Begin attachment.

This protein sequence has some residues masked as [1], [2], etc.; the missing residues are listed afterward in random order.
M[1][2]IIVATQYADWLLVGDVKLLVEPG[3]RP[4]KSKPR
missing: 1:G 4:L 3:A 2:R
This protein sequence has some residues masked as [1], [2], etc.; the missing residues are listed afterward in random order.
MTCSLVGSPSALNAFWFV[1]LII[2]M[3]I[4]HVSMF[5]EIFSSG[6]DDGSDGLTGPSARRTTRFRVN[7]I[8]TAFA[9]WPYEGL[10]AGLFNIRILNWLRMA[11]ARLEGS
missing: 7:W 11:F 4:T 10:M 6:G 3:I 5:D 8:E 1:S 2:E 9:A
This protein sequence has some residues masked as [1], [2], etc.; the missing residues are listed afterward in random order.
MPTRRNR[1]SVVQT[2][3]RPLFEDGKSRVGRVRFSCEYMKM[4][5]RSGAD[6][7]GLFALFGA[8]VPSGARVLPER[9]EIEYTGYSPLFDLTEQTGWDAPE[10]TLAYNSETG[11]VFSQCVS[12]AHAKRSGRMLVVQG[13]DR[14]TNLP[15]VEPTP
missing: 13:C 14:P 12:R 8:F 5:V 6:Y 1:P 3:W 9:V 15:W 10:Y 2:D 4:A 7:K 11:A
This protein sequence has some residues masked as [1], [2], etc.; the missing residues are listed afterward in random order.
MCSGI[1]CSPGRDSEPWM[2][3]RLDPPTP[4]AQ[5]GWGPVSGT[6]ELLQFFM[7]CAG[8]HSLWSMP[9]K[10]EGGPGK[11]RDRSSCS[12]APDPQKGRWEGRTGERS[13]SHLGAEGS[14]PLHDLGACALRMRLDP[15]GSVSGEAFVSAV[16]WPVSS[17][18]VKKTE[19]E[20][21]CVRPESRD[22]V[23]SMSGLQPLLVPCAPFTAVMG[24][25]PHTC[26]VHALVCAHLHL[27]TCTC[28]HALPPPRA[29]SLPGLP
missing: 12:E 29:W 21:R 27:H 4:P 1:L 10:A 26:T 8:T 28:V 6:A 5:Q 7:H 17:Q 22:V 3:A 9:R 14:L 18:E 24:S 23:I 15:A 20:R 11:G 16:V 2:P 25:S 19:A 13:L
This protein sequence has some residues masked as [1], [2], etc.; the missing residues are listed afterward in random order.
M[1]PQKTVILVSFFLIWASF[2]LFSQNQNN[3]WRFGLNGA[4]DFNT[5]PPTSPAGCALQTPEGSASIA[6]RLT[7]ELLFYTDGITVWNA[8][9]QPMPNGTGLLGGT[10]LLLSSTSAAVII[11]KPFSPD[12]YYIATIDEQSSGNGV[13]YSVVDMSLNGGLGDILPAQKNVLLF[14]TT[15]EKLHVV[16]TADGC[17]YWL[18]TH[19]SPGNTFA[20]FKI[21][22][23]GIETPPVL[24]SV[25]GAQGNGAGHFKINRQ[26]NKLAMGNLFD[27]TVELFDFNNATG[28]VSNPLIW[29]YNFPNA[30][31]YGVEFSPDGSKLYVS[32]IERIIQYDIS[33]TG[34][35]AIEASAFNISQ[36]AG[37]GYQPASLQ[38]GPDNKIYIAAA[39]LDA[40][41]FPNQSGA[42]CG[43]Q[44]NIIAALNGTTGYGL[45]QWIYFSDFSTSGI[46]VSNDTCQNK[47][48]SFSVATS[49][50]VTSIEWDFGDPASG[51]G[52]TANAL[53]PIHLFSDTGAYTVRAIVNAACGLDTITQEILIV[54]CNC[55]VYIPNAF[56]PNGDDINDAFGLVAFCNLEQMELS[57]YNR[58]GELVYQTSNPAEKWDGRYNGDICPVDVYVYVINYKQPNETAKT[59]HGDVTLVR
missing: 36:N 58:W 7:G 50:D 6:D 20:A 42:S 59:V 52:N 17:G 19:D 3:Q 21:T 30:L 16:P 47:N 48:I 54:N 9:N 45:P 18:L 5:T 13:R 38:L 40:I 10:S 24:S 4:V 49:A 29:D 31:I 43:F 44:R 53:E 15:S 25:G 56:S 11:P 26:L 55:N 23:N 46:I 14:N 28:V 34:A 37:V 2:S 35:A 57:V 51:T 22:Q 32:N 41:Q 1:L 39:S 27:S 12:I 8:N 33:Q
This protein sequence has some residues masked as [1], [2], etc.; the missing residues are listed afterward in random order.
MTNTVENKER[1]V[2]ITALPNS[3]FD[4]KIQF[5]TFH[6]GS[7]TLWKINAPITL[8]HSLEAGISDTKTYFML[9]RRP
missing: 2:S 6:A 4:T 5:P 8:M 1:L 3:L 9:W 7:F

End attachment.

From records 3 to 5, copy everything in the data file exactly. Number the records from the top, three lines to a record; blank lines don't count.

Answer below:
This protein sequence has some residues masked as [1], [2], etc.; the missing residues are listed afterward in random order.
MPTRRNR[1]SVVQT[2][3]RPLFEDGKSRVGRVRFSCEYMKM[4][5]RSGAD[6][7]GLFALFGA[8]VPSGARVLPER[9]EIEYTGYSPLFDLTEQTGWDAPE[10]TLAYNSETG[11]VFSQCVS[12]AHAKRSGRMLVVQG[13]DR[14]TNLP[15]VEPTP
missing: 13:C 14:P 12:R 8:F 5:V 6:Y 1:P 3:W 9:V 15:W 10:Y 2:D 4:A 7:K 11:A
This protein sequence has some residues masked as [1], [2], etc.; the missing residues are listed afterward in random order.
MCSGI[1]CSPGRDSEPWM[2][3]RLDPPTP[4]AQ[5]GWGPVSGT[6]ELLQFFM[7]CAG[8]HSLWSMP[9]K[10]EGGPGK[11]RDRSSCS[12]APDPQKGRWEGRTGERS[13]SHLGAEGS[14]PLHDLGACALRMRLDP[15]GSVSGEAFVSAV[16]WPVSS[17][18]VKKTE[19]E[20][21]CVRPESRD[22]V[23]SMSGLQPLLVPCAPFTAVMG[24][25]PHTC[26]VHALVCAHLHL[27]TCTC[28]HALPPPRA[29]SLPGLP
missing: 12:E 29:W 21:R 27:H 4:P 1:L 10:A 26:T 8:T 28:V 6:A 5:Q 7:H 17:Q 22:V 3:A 9:R 14:L 18:E 24:S 23:I 15:A 20:R 11:G 16:V 2:P 25:S 19:A 13:L
This protein sequence has some residues masked as [1], [2], etc.; the missing residues are listed afterward in random order.
M[1]PQKTVILVSFFLIWASF[2]LFSQNQNN[3]WRFGLNGA[4]DFNT[5]PPTSPAGCALQTPEGSASIA[6]RLT[7]ELLFYTDGITVWNA[8][9]QPMPNGTGLLGGT[10]LLLSSTSAAVII[11]KPFSPD[12]YYIATIDEQSSGNGV[13]YSVVDMSLNGGLGDILPAQKNVLLF[14]TT[15]EKLHVV[16]TADGC[17]YWL[18]TH[19]SPGNTFA[20]FKI[21][22][23]GIETPPVL[24]SV[25]GAQGNGAGHFKINRQ[26]NKLAMGNLFD[27]TVELFDFNNATG[28]VSNPLIW[29]YNFPNA[30][31]YGVEFSPDGSKLYVS[32]IERIIQYDIS[33]TG[34][35]AIEASAFNISQ[36]AG[37]GYQPASLQ[38]GPDNKIYIAAA[39]LDA[40][41]FPNQSGA[42]CG[43]Q[44]NIIAALNGTTGYGL[45]QWIYFSDFSTSGI[46]VSNDTCQNK[47][48]SFSVATS[49][50]VTSIEWDFGDPASG[51]G[52]TANAL[53]PIHLFSDTGAYTVRAIVNAACGLDTITQEILIV[54]CNC[55]VYIPNAF[56]PNGDDINDAFGLVAFCNLEQMELS[57]YNR[58]GELVYQTSNPAEKWDGRYNGDICPVDVYVYVINYKQPNETAKT[59]HGDVTLVR
missing: 36:N 58:W 7:G 50:D 6:D 20:A 42:S 59:V 52:N 17:G 19:D 3:Q 21:T 30:L 16:P 47:N 48:I 54:N 9:N 45:P 18:L 5:T 13:R 38:L 40:I 10:S 24:S 4:V 49:A 29:D 31:I 43:F 44:R 53:E 15:S 25:G 56:S 11:P 26:L 55:N 23:N 46:I 14:N 28:V 34:A 37:V 2:S 35:A 57:V 51:T 22:Q 32:N 41:Q 1:L 39:S 27:S 12:I 8:N 33:Q